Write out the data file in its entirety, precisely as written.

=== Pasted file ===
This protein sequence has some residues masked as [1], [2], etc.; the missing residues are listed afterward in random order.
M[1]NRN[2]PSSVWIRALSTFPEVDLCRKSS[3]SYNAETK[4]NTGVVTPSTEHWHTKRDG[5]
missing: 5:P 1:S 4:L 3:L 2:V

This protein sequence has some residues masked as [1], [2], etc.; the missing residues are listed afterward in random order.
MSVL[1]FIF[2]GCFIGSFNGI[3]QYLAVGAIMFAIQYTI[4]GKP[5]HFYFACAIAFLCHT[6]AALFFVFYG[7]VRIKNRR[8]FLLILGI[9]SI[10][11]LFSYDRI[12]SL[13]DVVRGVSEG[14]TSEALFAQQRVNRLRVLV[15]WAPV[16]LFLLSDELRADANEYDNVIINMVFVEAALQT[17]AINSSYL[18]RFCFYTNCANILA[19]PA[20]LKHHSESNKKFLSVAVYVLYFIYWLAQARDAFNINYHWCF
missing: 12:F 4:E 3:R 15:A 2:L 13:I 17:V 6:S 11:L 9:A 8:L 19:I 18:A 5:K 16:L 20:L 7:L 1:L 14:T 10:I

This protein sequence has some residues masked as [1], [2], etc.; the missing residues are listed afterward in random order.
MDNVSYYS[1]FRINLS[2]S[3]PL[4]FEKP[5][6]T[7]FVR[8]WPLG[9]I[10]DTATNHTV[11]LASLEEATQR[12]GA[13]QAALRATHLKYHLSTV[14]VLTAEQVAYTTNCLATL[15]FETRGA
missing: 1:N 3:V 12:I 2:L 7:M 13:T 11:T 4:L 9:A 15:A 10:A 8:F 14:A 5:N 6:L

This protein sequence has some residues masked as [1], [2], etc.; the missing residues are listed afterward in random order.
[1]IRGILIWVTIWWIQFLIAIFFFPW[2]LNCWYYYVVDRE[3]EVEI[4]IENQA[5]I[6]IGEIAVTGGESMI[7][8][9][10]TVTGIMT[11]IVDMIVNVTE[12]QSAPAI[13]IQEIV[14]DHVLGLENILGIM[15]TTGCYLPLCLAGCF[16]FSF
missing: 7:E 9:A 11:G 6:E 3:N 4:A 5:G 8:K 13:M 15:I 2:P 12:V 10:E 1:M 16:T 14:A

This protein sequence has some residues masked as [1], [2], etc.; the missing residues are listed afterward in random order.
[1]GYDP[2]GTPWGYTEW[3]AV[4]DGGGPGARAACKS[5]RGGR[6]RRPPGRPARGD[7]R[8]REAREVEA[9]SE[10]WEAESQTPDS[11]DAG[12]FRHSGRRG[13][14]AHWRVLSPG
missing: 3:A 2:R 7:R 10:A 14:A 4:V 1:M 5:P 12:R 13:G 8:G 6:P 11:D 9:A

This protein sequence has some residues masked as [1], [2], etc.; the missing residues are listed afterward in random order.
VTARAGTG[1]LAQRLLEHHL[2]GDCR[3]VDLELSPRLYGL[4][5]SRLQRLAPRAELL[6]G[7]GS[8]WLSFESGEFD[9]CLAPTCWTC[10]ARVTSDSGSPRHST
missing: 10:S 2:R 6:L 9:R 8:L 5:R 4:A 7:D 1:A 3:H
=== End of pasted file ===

This protein sequence has some residues masked as [1], [2], etc.; the missing residues are listed afterward in random order.
M[1]NRN[2]PSSVWIRALSTFPEVDLCRKSS[3]SYNAETK[4]NTGVVTPSTEHWHTKRDG[5]
missing: 5:P 1:S 4:L 3:L 2:V

This protein sequence has some residues masked as [1], [2], etc.; the missing residues are listed afterward in random order.
MSVL[1]FIF[2]GCFIGSFNGI[3]QYLAVGAIMFAIQYTI[4]GKP[5]HFYFACAIAFLCHT[6]AALFFVFYG[7]VRIKNRR[8]FLLILGI[9]SI[10][11]LFSYDRI[12]SL[13]DVVRGVSEG[14]TSEALFAQQRVNRLRVLV[15]WAPV[16]LFLLSDELRADANEYDNVIINMVFVEAALQT[17]AINSSYL[18]RFCFYTNCANILA[19]PA[20]LKHHSESNKKFLSVAVYVLYFIYWLAQARDAFNINYHWCF
missing: 12:F 4:E 3:R 15:A 2:L 13:I 17:V 6:S 11:L 9:A 8:L 19:I 18:A 5:K 16:L 20:L 7:L 1:L 14:T 10:I

This protein sequence has some residues masked as [1], [2], etc.; the missing residues are listed afterward in random order.
MDNVSYYS[1]FRINLS[2]S[3]PL[4]FEKP[5][6]T[7]FVR[8]WPLG[9]I[10]DTATNHTV[11]LASLEEATQR[12]GA[13]QAALRATHLKYHLSTV[14]VLTAEQVAYTTNCLATL[15]FETRGA
missing: 1:N 3:V 12:I 2:L 7:M 13:T 11:T 4:L 9:A 15:A 10:A 8:F 14:A 5:N 6:L

This protein sequence has some residues masked as [1], [2], etc.; the missing residues are listed afterward in random order.
[1]IRGILIWVTIWWIQFLIAIFFFPW[2]LNCWYYYVVDRE[3]EVEI[4]IENQA[5]I[6]IGEIAVTGGESMI[7][8][9][10]TVTGIMT[11]IVDMIVNVTE[12]QSAPAI[13]IQEIV[14]DHVLGLENILGIM[15]TTGCYLPLCLAGCF[16]FSF
missing: 7:E 9:A 11:G 6:E 3:N 4:A 5:G 8:K 13:M 15:I 2:P 12:V 10:E 1:M 16:T 14:A

This protein sequence has some residues masked as [1], [2], etc.; the missing residues are listed afterward in random order.
[1]GYDP[2]GTPWGYTEW[3]AV[4]DGGGPGARAACKS[5]RGGR[6]RRPPGRPARGD[7]R[8]REAREVEA[9]SE[10]WEAESQTPDS[11]DAG[12]FRHSGRRG[13][14]AHWRVLSPG
missing: 3:A 2:R 7:R 10:A 14:A 4:V 1:M 5:P 12:R 13:G 8:G 6:P 11:D 9:A

This protein sequence has some residues masked as [1], [2], etc.; the missing residues are listed afterward in random order.
VTARAGTG[1]LAQRLLEHHL[2]GDCR[3]VDLELSPRLYGL[4][5]SRLQRLAPRAELL[6]G[7]GS[8]WLSFESGEFD[9]CLAPTCWTC[10]ARVTSDSGSPRHST
missing: 10:S 2:R 6:L 9:R 8:L 5:R 4:A 7:D 1:A 3:H